• Create housing opportunities and choices o Foster distinctive, attractive neighborhoods.

In the balance of this report, MLCA outlines the three requests and provides supporting information about the common goods outlined above. Supporting information includes the Town’s Mattituck Hamlet

Study (2005), Mattituck Business Corridor Study (2011), input from the 11 MLCA public forums between January 2016 and June 2017, an MLCA community survey, the Southold Town Comprehensive Plan Update (Draft 2016), and other documents and primary sources (see Bibliography).

 

               

REQUEST 1:  Work with the broad community now to plan active management of seasonal traffic issues in western Southold Town this year, including:

A. Main Road and Sound Avenue/North Road

B. Between the Southold-Riverhead town line to the west and Mill Lane/Mill Road to the east

 

C. Special emphasis on Main Road between Bay Avenue and Mill Lane, especially intersections of Main Road and New Suffolk and Wickham avenues.       

REQUEST 2, PART 1:  As recommended in the Mattituck Business Corridor Study, initiate the process for rezoning land parcels in Study Area III (as described on Page 56 below and shown in Figure 7-B on the next page).

The first aspect of this recommendation focuses on parcels mostly on the south side of Main Road between Bay and New Suffolk avenues. The intent is to better:  1) mirror the Residential Office (RO) zoning on the north side of Main Road; 2) provide a better transition away from traffic and commercial use to residential use as one moves away from Main Road; and, 3) encourage redevelopment as opposed to development, as the Business (B) and Hamlet Business (HB) zoning tend to do.

REQUEST 2, PART 2:  In accordance with the Community Character and Land Use Chapters of the Town of Southold Comprehensive Plan Update, initiate the process for rezoning from Hamlet Business (HB) to Residential Office (RO) land parcels on Franklinville Road, Laurel.  

The Comprehensive Plan Update treats Mattituck and Laurel as one community for statistical purposes, yet recognizes "they are two distinct places with regard to their character and scale." The Update further describes commercial development:  "Laurel contains a small hamlet center located just off Route 25, comprised of just a few businesses. Another large group of businesses stretch along Route 25 from the train trestle east. Most of the HB zoning is in Mattituck in the Love Lane area, though Laurel has a small amount near Route 25 on Franklinville Road."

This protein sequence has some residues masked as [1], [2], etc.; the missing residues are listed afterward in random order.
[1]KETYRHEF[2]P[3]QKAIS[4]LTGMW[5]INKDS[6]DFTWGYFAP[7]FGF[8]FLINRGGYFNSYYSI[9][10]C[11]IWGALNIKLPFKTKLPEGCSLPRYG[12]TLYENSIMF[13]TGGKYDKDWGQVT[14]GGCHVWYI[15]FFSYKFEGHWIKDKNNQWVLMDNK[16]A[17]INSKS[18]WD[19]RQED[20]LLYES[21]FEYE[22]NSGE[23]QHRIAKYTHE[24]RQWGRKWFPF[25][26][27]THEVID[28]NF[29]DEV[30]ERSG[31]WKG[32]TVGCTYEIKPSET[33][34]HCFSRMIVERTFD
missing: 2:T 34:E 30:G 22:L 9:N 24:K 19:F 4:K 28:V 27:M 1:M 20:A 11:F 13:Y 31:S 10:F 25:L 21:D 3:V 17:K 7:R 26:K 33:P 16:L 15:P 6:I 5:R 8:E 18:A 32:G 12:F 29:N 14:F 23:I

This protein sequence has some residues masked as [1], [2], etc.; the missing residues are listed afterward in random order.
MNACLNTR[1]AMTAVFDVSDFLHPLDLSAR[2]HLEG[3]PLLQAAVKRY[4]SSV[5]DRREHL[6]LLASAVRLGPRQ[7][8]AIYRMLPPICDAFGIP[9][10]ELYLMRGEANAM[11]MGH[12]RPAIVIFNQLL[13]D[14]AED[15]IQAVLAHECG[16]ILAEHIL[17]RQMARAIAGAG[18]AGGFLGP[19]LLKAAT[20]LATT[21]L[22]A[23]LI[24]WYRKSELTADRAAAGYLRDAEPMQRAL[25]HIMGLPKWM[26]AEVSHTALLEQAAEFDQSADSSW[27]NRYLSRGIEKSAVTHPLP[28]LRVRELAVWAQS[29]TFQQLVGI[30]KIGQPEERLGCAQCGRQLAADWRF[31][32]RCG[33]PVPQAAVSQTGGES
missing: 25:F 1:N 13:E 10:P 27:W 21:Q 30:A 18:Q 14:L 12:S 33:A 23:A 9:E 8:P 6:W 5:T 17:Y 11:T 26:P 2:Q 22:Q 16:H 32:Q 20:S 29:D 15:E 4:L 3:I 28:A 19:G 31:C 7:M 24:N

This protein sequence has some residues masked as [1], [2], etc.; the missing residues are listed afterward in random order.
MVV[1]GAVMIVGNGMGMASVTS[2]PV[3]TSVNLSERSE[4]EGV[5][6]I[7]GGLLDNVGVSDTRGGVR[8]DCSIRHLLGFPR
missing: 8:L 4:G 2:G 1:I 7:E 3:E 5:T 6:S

The Community Character Chapter contains as a goal improving the "viability, functioning and aesthetics without changing the scale of the hamlet centers". One of the objectives to achieve this goal is an evaluation of "uses within the HB and B zoning districts for appropriateness of intensity within each Hamlet Center and surrounding areas."  This concern for scale is prominent within the Update.  It is repeated in the Goals/ Issues for Mattituck/Laurel section:  "Ensure future commercial development in the hamlet center is at a scale consistent with the hamlet's character.”

    

The Land Use Chapter also includes as a town-wide goal:  "Ensure that the existing zoning is appropriately located and the uses are of the appropriate scale and intensity for the location, and are consistent with the other goals of this Comprehensive Plan.” One objective to achieve this goal is required analyses which includes, in part, an examination of “each permitted use in the hamlet centers for impacts, including traffic, parking, water use, noise and lighting."    

A significant number of uses permitted within the HB zone would be entirely inappropriate for the Laurel business district. Uses permitted within the RO zone, however, are more nearly compatible with existing business development there, in part because they are less likely to increase traffic significantly.  Traffic volume on Franklinville Road has increased dramatically since the Main Road realignment in the early 1980s.

REQUEST 3:  Join stakeholders in an MLCA-hosted charrette[1] to gather broad input on a) the center of Mattituck (5.8 acres in 8 parcels zoned HB on the south side of Main Road between New Suffolk and Wickham avenues; image below), and b) Mattituck-Laurel business districts, and address these questions:

  1. How can the community best prepare for the next wave of growth and development pressure in our hamlets?

 

  1. How do we arrive at a baseline towards achieving the best and highest use for all stakeholders2? 

 

  1. Would a stakeholders' plan that accommodates commercial, residential and/or recreational activity be beneficial and welcomed by the Town?       

 

[1] Charrette – A series of public meeting in which all stakeholders in a project attempt to map solutions.                     2 Stakeholder(s) -- Any person with any interest in a project.